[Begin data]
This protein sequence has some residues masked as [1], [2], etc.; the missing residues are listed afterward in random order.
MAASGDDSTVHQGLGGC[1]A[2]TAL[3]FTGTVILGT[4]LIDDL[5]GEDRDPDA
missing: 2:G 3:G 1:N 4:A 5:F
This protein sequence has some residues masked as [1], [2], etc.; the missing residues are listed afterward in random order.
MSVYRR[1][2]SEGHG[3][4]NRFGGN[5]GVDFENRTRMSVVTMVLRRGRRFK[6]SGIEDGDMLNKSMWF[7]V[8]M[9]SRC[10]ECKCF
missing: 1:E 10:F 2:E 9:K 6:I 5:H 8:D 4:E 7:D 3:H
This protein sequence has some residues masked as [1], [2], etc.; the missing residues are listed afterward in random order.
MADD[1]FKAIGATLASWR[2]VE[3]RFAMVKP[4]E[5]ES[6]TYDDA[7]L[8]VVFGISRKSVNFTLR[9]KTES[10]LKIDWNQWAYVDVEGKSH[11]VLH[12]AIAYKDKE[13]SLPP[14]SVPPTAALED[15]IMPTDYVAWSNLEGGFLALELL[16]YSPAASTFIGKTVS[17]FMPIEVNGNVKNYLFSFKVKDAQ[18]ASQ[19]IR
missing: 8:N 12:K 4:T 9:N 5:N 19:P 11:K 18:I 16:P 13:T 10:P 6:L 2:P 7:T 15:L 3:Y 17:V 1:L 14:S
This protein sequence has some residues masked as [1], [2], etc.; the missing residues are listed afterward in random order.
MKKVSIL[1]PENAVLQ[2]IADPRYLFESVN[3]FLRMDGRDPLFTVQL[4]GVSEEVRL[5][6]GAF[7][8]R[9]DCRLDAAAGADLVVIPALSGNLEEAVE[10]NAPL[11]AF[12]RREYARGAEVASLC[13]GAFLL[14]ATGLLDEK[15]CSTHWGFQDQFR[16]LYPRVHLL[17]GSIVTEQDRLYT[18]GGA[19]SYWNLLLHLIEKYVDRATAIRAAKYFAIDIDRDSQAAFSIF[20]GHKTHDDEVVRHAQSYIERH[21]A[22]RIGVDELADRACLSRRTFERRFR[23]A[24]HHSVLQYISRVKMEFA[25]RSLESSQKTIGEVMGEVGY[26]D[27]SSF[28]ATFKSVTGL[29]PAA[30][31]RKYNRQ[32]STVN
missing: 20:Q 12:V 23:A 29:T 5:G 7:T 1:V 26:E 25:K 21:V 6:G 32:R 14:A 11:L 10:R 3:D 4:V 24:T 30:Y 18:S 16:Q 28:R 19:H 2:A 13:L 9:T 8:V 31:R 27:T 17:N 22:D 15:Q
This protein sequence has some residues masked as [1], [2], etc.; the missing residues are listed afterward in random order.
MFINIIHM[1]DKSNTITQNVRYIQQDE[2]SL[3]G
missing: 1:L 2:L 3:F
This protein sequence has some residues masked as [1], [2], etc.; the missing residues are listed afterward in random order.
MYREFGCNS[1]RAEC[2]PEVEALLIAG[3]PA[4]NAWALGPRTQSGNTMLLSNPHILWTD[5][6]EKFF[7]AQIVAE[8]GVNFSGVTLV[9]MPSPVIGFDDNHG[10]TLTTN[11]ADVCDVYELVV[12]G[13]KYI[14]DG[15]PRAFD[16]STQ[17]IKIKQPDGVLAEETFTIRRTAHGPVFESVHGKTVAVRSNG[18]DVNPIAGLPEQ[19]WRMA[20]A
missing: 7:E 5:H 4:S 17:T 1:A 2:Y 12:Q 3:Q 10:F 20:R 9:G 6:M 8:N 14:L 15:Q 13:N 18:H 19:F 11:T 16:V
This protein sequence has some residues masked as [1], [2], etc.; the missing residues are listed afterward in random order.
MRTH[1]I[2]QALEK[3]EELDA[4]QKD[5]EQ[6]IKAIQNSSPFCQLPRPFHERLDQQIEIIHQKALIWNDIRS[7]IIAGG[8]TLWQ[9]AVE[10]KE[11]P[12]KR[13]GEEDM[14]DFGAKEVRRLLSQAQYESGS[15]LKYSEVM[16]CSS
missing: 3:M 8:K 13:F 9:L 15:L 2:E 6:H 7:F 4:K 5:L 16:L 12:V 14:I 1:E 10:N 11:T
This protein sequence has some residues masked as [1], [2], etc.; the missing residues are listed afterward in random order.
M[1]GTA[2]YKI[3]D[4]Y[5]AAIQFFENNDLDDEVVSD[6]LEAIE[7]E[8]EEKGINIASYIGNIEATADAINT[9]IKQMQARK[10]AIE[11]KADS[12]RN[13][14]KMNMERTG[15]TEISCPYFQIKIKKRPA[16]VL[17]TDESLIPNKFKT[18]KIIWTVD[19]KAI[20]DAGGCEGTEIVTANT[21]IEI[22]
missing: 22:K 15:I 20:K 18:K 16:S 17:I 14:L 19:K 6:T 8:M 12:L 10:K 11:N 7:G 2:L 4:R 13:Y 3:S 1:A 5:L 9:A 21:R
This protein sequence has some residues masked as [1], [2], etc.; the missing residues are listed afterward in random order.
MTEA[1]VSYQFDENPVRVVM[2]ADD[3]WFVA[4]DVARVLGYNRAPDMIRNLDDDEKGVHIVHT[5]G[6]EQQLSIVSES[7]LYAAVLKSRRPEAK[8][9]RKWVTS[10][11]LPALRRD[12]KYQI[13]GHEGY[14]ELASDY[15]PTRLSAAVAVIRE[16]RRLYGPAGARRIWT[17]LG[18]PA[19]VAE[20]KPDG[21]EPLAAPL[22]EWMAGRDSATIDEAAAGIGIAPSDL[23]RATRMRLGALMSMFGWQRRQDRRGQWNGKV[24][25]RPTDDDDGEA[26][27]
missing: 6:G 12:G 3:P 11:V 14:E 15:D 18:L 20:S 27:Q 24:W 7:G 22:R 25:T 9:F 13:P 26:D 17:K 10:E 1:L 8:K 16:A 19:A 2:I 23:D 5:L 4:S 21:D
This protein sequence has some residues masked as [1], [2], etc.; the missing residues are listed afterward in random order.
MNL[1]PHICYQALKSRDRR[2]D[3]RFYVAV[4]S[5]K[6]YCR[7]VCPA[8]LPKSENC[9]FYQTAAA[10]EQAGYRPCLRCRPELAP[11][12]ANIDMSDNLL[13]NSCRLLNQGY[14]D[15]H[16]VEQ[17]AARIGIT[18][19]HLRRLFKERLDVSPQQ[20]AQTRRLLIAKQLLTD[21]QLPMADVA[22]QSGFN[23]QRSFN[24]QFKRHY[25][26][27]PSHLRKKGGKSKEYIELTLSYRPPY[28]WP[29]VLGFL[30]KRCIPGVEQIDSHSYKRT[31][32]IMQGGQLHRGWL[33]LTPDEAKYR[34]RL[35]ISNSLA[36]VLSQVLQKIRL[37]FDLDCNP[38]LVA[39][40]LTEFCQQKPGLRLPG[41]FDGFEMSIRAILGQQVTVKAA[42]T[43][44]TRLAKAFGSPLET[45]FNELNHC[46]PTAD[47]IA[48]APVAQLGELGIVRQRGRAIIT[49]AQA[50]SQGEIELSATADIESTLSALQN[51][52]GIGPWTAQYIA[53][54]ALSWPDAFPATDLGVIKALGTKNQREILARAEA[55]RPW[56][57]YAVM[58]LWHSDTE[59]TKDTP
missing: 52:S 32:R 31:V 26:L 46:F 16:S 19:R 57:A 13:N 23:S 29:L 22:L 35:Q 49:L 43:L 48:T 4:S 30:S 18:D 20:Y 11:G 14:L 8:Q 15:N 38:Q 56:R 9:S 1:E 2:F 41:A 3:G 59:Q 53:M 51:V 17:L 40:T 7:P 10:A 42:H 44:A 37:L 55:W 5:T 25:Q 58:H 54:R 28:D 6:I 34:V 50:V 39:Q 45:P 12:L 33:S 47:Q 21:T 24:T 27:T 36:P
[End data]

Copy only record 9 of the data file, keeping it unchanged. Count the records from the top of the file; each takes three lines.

This protein sequence has some residues masked as [1], [2], etc.; the missing residues are listed afterward in random order.
MTEA[1]VSYQFDENPVRVVM[2]ADD[3]WFVA[4]DVARVLGYNRAPDMIRNLDDDEKGVHIVHT[5]G[6]EQQLSIVSES[7]LYAAVLKSRRPEAK[8][9]RKWVTS[10][11]LPALRRD[12]KYQI[13]GHEGY[14]ELASDY[15]PTRLSAAVAVIRE[16]RRLYGPAGARRIWT[17]LG[18]PA[19]VAE[20]KPDG[21]EPLAAPL[22]EWMAGRDSATIDEAAAGIGIAPSDL[23]RATRMRLGALMSMFGWQRRQDRRGQWNGKV[24][25]RPTDDDDGEA[26][27]
missing: 6:G 12:G 3:P 11:V 14:E 15:D 18:L 20:S 27:Q 24:W 7:G 22:R 25:T 9:F 13:P 26:D 17:K 10:E 1:L 8:K 16:A 19:A 2:I 23:D 5:L 4:S 21:D